So inevitably the question is one of timing. Not enough space to discuss here but we are not in the depression revisited. Anyone who believes this has not studied the depression in any detail. It is hard to make comparisons to past recessions as they are all different. The big issue we have to contend with now is debt, but this has to be looked at in terms of the changing of the financial guard in the emerging economies of China and India. Surely there is great change, just as their was in past downturns, but the system will churn and the cycle will turn.

 

If we again look at statistics we see a 15 month cycle to lows and and average 6 years to reach previous peak. Interestingly if we have seen the lows then this recovery was quicker than most, but that is yet to be seen. I suspect that for the next 6 months we gravitate between 3300-3800 ASX and 8000-9000 Dow, but my view is that this period will present buying opportunities too good to pass up.

 

Interestingly, if you accept a 10 year cycle to reach peak then you are looking at 8% increase per annum plus an average 4% dividend return (for what its worth I believe this is too conservative), this yielding 12%, this being the average return over the last 100 years in Australia.

 

What does this translate to in reality. For me, a simple strategy for 2009.

 

(1) I am currently 35% in cash with no debt. In 6-12 months I wish to be geared to the tune of 20-30%. Timing will be dependent on the reading of the markets over time.

 

(2) I will not be selling any direct property. Within 6 months I will buy direct property at the low end (<$500K).

 

(3) In the next 6 months I will be a buyer of blue chip, high dividend yeilding stocks on weakness. Margin lending facilties are in place to enable a gearing strategy. I am of the view that many stocks provide strong enough and secure enough returns that dividend streams will cover margin lending interest charges.

 

(4) For various reasons outlined here and in other threads I believe Gold will strengthen and thus I have a reasonable and increasing position in Gold stocks.

 

(5) Trading is perilous ATM as I see no prevailing logic to market positions. However, clearly the markets have and will continue to overreact from time to time with regard to single stocks or indices. In the case of these extreme overreactions I believe there is money to be made, provided careful money management practices are adhered to.

 

As a closing comment I have now been through 5 downturns and lost (on paper at least) significant amounts only to emerge with a stronger position. Maybe this time is different, but I have a view that common sense should prevail over fear at all times and I guess this is one of those times when this view will be sorely tested.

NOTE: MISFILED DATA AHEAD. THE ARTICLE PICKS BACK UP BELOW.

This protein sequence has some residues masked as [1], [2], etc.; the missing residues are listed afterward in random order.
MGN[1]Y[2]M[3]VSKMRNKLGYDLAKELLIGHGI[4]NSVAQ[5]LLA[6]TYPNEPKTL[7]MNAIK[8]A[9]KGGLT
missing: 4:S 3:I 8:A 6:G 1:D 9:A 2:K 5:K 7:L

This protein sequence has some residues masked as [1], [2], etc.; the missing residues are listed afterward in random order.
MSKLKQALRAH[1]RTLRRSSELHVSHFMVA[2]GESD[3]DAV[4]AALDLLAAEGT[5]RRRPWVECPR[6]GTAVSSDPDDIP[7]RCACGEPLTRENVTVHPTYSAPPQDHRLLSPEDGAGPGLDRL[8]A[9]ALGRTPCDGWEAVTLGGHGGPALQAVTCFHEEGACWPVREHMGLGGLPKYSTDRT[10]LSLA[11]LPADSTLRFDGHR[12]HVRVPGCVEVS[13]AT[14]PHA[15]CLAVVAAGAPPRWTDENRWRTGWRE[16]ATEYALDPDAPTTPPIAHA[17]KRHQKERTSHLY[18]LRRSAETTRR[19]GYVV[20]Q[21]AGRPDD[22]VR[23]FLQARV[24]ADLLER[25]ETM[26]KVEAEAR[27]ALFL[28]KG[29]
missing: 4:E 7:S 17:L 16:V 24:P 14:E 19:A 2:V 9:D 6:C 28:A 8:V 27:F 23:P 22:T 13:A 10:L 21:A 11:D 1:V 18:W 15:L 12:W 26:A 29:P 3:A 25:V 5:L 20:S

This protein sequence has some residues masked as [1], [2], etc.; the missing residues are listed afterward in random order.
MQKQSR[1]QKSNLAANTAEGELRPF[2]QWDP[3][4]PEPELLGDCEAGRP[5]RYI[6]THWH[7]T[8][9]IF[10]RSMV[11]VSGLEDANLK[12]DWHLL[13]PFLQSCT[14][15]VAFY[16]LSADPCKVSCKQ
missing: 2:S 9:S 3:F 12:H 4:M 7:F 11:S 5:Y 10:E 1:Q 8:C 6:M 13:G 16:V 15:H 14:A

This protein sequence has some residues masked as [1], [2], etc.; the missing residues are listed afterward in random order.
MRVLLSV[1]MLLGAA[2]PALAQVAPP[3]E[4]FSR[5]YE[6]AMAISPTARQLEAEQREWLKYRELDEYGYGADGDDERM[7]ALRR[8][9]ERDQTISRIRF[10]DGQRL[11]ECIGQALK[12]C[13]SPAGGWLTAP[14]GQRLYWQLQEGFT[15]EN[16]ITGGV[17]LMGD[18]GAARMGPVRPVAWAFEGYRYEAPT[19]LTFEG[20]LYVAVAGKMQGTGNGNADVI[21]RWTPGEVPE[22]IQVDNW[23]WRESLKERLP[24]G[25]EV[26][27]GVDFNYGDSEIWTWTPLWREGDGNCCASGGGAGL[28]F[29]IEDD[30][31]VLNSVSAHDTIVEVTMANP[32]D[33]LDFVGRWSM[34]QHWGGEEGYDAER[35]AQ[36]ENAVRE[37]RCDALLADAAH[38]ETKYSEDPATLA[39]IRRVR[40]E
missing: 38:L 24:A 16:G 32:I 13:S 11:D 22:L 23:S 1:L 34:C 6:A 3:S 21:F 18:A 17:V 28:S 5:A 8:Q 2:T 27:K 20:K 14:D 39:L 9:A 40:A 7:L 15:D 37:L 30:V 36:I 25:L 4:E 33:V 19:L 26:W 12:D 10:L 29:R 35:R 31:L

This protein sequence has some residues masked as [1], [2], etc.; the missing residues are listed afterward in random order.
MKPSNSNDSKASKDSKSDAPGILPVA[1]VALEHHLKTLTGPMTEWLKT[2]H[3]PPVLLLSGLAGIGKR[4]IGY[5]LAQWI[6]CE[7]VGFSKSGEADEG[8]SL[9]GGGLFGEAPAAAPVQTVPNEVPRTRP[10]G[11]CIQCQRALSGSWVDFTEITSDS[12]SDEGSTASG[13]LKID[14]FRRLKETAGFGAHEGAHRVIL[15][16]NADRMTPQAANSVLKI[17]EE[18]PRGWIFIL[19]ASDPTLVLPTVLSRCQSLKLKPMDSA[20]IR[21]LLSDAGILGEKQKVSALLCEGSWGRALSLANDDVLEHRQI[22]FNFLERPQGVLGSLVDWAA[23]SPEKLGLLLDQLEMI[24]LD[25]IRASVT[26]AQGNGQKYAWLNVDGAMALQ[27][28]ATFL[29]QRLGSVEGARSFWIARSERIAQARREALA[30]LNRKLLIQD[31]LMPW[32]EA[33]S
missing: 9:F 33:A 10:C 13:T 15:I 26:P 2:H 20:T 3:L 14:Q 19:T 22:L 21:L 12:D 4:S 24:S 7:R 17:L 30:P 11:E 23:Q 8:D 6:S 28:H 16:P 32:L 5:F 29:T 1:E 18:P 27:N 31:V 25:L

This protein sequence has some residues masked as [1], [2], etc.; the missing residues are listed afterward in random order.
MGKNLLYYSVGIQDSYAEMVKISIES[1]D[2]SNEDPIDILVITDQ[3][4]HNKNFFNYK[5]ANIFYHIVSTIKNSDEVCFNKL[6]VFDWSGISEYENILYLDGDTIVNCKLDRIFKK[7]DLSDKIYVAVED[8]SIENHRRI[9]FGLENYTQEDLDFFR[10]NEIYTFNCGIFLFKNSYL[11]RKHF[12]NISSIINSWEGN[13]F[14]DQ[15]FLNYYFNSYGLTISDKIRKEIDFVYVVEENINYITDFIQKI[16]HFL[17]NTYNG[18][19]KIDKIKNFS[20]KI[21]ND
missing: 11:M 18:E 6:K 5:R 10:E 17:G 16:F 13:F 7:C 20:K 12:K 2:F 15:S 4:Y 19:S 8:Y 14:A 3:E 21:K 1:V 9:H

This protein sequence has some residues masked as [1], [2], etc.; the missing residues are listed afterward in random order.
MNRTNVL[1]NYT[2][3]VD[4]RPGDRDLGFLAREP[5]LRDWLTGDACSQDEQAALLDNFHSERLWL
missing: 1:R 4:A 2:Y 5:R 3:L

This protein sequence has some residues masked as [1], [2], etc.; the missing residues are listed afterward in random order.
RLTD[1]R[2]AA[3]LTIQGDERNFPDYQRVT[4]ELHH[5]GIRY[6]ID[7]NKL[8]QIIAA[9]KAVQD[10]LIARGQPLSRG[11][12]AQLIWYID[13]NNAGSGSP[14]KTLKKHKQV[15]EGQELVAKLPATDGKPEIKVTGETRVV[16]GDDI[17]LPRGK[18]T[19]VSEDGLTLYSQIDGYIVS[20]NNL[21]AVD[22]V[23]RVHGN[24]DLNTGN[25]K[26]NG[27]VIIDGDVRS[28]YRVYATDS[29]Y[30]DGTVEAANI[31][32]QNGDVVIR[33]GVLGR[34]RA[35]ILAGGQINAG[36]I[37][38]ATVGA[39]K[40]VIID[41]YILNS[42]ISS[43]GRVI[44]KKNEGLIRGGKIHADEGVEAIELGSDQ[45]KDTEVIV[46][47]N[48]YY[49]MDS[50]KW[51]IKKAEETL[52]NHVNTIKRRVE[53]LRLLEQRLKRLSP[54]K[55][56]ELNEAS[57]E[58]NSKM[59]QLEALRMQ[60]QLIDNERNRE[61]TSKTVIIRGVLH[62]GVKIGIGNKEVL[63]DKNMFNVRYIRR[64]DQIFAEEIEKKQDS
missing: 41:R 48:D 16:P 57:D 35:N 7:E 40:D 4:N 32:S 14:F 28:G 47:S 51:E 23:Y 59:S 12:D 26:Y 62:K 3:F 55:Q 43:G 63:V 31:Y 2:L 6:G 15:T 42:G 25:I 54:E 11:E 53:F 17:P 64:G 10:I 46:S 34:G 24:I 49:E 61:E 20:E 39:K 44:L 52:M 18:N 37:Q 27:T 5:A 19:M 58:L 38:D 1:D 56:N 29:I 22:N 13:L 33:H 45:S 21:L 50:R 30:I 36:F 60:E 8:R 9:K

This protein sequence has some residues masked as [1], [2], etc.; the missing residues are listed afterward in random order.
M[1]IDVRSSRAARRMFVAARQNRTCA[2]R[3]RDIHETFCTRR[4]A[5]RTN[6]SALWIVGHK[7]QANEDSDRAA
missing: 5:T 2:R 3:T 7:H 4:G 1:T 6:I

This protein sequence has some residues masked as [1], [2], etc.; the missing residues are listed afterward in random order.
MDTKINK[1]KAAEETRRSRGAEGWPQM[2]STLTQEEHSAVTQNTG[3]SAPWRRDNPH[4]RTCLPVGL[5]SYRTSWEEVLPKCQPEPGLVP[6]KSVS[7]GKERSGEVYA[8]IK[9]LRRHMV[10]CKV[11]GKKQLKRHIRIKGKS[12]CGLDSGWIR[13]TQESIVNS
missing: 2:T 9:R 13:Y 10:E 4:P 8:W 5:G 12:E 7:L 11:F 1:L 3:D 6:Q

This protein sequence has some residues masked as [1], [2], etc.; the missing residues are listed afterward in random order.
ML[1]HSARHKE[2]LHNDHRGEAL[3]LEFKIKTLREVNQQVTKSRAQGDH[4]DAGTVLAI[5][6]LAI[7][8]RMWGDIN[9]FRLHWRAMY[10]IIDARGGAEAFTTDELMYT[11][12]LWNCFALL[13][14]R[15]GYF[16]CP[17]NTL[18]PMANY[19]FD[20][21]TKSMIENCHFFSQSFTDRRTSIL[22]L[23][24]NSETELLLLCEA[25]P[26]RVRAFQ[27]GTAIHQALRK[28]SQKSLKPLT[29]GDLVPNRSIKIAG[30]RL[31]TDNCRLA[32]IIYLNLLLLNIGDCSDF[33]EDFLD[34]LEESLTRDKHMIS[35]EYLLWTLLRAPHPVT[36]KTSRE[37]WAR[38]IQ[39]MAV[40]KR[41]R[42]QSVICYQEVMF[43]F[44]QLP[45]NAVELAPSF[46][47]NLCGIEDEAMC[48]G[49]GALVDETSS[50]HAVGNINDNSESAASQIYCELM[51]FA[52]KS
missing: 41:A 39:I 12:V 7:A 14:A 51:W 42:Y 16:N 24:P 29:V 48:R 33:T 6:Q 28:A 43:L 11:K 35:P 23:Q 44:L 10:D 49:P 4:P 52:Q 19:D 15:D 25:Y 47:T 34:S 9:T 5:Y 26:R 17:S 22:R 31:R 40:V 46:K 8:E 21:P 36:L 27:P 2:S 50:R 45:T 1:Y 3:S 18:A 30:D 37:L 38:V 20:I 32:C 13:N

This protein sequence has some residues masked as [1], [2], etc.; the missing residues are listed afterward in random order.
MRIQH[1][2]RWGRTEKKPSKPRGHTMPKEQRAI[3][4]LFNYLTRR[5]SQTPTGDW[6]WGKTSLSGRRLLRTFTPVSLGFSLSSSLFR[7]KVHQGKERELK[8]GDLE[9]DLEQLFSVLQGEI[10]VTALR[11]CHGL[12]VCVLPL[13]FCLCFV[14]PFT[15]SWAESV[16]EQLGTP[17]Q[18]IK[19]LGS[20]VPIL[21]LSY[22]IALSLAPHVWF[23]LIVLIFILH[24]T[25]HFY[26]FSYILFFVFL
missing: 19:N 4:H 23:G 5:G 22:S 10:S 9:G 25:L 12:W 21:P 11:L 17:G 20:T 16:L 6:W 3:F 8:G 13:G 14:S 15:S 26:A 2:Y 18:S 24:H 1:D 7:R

Good luck to all over the next year.

 

Cheers

 

 

 

 

 

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In reply to: cwjohn on Wednesday 14/01/09 10:16am

Allow me to make the assumption that you are bullish. In an ocean teeming with the scourge and scornful sentiment of "perennial bears", does this make you a contrarian? If so, you are hardly alone. Many here are eagerly awaiting that decisive yet elusive turning point from trough to peak. What would you say about the use of carry trading as an indicator of trend? The flight to USD and JPY as of late is a reversal of this trait as investors head to haven. The latter half of 2008 is all but a complete unwinding of carry trade positions with sellers dumping risk, and returns, for guarantees. The rise in the Yen is a credible testament of this behaviour. The Greenback's appreciation however, I believe, is much of a ruse as many others have stated. M3 is running at near 20% annualized, public deficits expected to reach 2.7 trillion USD when BO takes office and next to no savings. Real unemployment is perhaps already threatening to cross into double digits and we'll see more of this when the bureau most certainly revises their numbers further downward in the coming months. So once carry trades resume in earnest and commodity currencies pick up their pace, would anyone see that as a commonly sensical indication of trend re-definition? Quite frankly, I'd like to see the Yen devalued to hell.

 

QUOTE
I have now been through 5 downturns

 

So I guessing that would make you around 25 right? http://www.sharescene.com/html/emoticons/tongue.gif

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In reply to: jfgao on Wednesday 14/01/09 11:28am

May I suggest you write clear understandable English. That way, to use the vernacular, I might have a chance to know WTF youÃÆâ€â„¢ÃƒÆ’ƒâہ¡ÃƒÆ’‚¢ÃƒÆ’¢Ã¢Ã¢Ã¢Ã¢â€š¬Ã…¡Ãƒâ€šÃ‚¬ÃƒÆ’…¡Ãƒâہ¡ÃƒÆ’‚¬ÃƒÆ’¢Ã¢Ã¢Ã¢Ã¢â€š¬Ã…¡Ãƒâ€šÃ‚¬ÃƒÆ’…¾Ãƒâہ¡ÃƒÆ’‚¢re on about.

 

I would prefer to hold US dollars than Australian dollars.

The Australian current account deficit is funded by the banks. How long do you think that can continue before we have a financial crisis?

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In reply to: spot on Wednesday 14/01/09 12:55pm

I would prefer to hold US dollars than Australian dollars.

The Australian current account deficit is funded by the banks. How long do you think that can continue before we have a financial crisis? QUOTE

 

All very true, spot.

But the US current account deficit is funded by various Asian and Middle Eastern treasuries. Doesn't look like a very attractive alternative to me.

 

http://www.sharescene.com/html/emoticons/unsure.gif